Maybe you’re been riveted by a good book and then surprised when you look up at the clock to see an hour has passed by when it seemed like only minutes?
Or, perhaps you’re driving in your car, singing along with your favorite tunes and when reach your destination, you realize you remember nothing else about the journey. If that’s the case, guess what? You were hypnotized!
Hypnosis (also known as “hypnotherapy” or hypnotic suggestion) is often described as an altered mental state of focused concentration and relaxation with heightened suggestibility. When you were immersed in the movie, reading that book and singing your heart out, you were relaxed in your surroundings and completely focused with deep concentration on one activity.
General misguided beliefs about hypnosis:
- Hypnosis won’t cause you to reveal secrets. When under hypnosis, you’re just simply open-minded to suggestions. You still have free will and won’t disclose any information you wouldn’t normally choose to share. You might volunteer certain inner truths about yourself, which is a common use of hypnosis.
- Hypnosis can’t make you do anything you don’t want to do. The audience members you see up on stage already want to do something crazy, which is why particular suggestions are effective on them. If you don’t have that same mind-set, then those suggestions won’t work on you.
- For one thing, clinical hypnosis isn’t anything like theatrical hypnosis. Once you’re hypnotized, there’s no chance of you permanently staying that way. Hypnosis simply relaxes and focuses your mind, so if the hypnotist walked away, you would either just fall asleep and wake up normally, or without further stimulation, you would automatically snap out of that focused state.
Hypnosis can help change your life in many ways, from breaking bad habits (quit smoking) to forming new good habits (daily exercise) and is gaining popularity as a valuable tool to help people overcome behavioral insomnia.
You can enlist the services of a professional hypnotherapist or you can also safely practice self-hypnosis to treat your insomnia at home.
Studies have found that improved sleep can be achieved through self-hypnosis by diverting attention away from anxiety, and redirecting towards thoughts of relaxation.
One way to become proficient at self-hypnosis is to learn the appropriate techniques from a certified hypnotherapist. Unfortunately, these sessions can end up costing a lost of money.
Nowadays however, you can alleviate your insomnia symptoms by following some excellent online self-hypnosis programs. This can be a quicker and certainly much cheaper solution for solving your sleep problems.
One particular program I personally recommend is SleepTracks. This system includes exceptional mp3s, video presentations and study materials that quickly put an end to my chronic insomnia problems! Click here to learn more about SleepTracks.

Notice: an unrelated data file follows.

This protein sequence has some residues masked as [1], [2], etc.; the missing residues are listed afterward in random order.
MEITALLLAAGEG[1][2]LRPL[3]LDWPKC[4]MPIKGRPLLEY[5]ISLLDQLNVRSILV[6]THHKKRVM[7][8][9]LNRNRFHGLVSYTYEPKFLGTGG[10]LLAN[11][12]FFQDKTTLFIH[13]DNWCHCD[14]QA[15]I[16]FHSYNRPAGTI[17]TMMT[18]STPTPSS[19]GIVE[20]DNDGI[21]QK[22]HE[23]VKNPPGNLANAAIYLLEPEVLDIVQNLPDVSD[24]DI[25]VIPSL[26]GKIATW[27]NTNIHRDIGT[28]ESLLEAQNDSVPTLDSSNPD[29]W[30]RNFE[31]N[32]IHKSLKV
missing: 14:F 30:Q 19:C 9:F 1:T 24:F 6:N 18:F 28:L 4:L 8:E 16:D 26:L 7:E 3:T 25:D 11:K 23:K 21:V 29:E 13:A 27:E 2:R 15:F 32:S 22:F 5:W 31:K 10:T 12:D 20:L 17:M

Meanwhile, here are some easy self-hypnosis techniques you can try at home:
First, lie down in a quiet and peaceful place with a comfortable temperature.
1. Relax your body. A good way to do this is to progressively tense and then relax each muscle in your body starting from your toes and feet, up to your calves, to your thighs and hips. Squeeze and release.
Now concentrate on your stomach, moving up to your chest and then your shoulders. Tense and relax.
Next, move from your arms down to your hands, to the tips of your fingers.
Finally, don’t tense but just simply let go of any tension that may be remaining in your jaw, mouth and face.
The following steps actually reproduce the changes in your body that are experienced when entering a hypnotic state.
2. Practice some deep breathing. Gathering breath deep from within your diaphragm, breathe in slowly through your nose, hold it for a couple seconds, and then exhale through your mouth slowly. Your body and brain need lots of oxygen to create a state of hypnosis.
Next, pretend like you are swallowing something.
Then, with your eyelids closed, roll your eyes up towards your forehead. This creates a flutter in your eyelids, which mimics the Rapid Eye Movement of deep sleep.
3. Practice positive visualization. This emulates the “fantasy” stage of sleep. (The process of going to sleep has four stages: the “thinking” stage, the “fantasy” stage, the “hypnoidal” stage and finally sleep.)
Try recalling the happiest times of your life, favorite places that you’ve been or other pleasurable moments you’ve experienced.
4. Mantram. In this final step, you are to continue your diaphragmatic breathing, but on your exhale, silently repeat words such as rest, peaceful, deep, sleep.
At this point, you should have entered into a hypnotic state that will place you into a deep…unconscious….sleep. Zzzzzz.
If you’re still having difficulty falling asleep, watch the video, below:
Other insomnia related articles:
Types of Insomnia
Top Causes of Insomnia
How to go to Sleep – 48 Tips to Help Cure your Insomnia
Diet and Insomnia – Foods That Cause Insomnia
Diet and Insomnia – Foods to Help You Sleep
Allergies and Insomnia
Alcohol and Insomnia
Meditation to Help Cure Insomnia
Should you use Antihistamines for Insomnia?
Aromatherapy for Insomnia – It makes Scents
Acupressure for Insomnia – Getting to the point
The Benefits of Using Acupuncture for Insomnia
Menopause and Insomnia
Children and Insomnia
Twelve Tips to Prevent the Effects of Jet Lag
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